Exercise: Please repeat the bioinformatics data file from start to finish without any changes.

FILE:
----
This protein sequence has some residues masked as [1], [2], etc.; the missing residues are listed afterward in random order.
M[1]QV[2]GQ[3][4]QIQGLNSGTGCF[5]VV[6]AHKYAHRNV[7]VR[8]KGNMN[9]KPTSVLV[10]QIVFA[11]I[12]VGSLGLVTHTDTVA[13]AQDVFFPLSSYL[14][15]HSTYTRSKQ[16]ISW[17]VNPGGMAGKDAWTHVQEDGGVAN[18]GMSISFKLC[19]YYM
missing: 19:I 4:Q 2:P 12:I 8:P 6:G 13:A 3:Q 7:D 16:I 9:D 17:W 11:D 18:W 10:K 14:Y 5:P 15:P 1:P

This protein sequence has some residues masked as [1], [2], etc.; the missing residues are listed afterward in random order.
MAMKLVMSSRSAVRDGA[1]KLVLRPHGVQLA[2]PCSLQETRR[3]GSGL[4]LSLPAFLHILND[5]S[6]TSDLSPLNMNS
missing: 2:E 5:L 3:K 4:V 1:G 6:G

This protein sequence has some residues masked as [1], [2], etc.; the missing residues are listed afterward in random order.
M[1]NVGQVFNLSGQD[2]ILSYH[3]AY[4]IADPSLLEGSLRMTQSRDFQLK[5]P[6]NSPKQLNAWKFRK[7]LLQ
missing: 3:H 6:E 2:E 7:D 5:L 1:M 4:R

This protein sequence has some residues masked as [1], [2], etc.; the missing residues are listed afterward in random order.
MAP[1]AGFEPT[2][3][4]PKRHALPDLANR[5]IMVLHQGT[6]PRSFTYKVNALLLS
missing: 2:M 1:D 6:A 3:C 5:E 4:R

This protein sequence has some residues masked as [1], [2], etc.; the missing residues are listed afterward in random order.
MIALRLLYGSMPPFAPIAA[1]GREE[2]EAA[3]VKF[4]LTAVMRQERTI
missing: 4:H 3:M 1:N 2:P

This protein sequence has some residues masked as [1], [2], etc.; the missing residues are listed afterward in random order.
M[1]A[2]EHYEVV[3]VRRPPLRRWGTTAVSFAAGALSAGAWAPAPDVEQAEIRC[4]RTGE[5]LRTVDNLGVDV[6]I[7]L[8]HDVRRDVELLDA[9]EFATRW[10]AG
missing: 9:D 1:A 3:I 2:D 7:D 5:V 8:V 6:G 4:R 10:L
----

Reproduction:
This protein sequence has some residues masked as [1], [2], etc.; the missing residues are listed afterward in random order.
M[1]QV[2]GQ[3][4]QIQGLNSGTGCF[5]VV[6]AHKYAHRNV[7]VR[8]KGNMN[9]KPTSVLV[10]QIVFA[11]I[12]VGSLGLVTHTDTVA[13]AQDVFFPLSSYL[14][15]HSTYTRSKQ[16]ISW[17]VNPGGMAGKDAWTHVQEDGGVAN[18]GMSISFKLC[19]YYM
missing: 19:I 4:Q 2:P 12:I 8:P 6:G 13:A 3:Q 7:D 16:I 9:D 17:W 11:D 18:W 10:K 14:Y 5:P 15:P 1:P

This protein sequence has some residues masked as [1], [2], etc.; the missing residues are listed afterward in random order.
MAMKLVMSSRSAVRDGA[1]KLVLRPHGVQLA[2]PCSLQETRR[3]GSGL[4]LSLPAFLHILND[5]S[6]TSDLSPLNMNS
missing: 2:E 5:L 3:K 4:V 1:G 6:G

This protein sequence has some residues masked as [1], [2], etc.; the missing residues are listed afterward in random order.
M[1]NVGQVFNLSGQD[2]ILSYH[3]AY[4]IADPSLLEGSLRMTQSRDFQLK[5]P[6]NSPKQLNAWKFRK[7]LLQ
missing: 3:H 6:E 2:E 7:D 5:L 1:M 4:R

This protein sequence has some residues masked as [1], [2], etc.; the missing residues are listed afterward in random order.
MAP[1]AGFEPT[2][3][4]PKRHALPDLANR[5]IMVLHQGT[6]PRSFTYKVNALLLS
missing: 2:M 1:D 6:A 3:C 5:E 4:R

This protein sequence has some residues masked as [1], [2], etc.; the missing residues are listed afterward in random order.
MIALRLLYGSMPPFAPIAA[1]GREE[2]EAA[3]VKF[4]LTAVMRQERTI
missing: 4:H 3:M 1:N 2:P

This protein sequence has some residues masked as [1], [2], etc.; the missing residues are listed afterward in random order.
M[1]A[2]EHYEVV[3]VRRPPLRRWGTTAVSFAAGALSAGAWAPAPDVEQAEIRC[4]RTGE[5]LRTVDNLGVDV[6]I[7]L[8]HDVRRDVELLDA[9]EFATRW[10]AG
missing: 9:D 1:A 3:I 2:D 7:D 5:V 8:V 6:G 4:R 10:L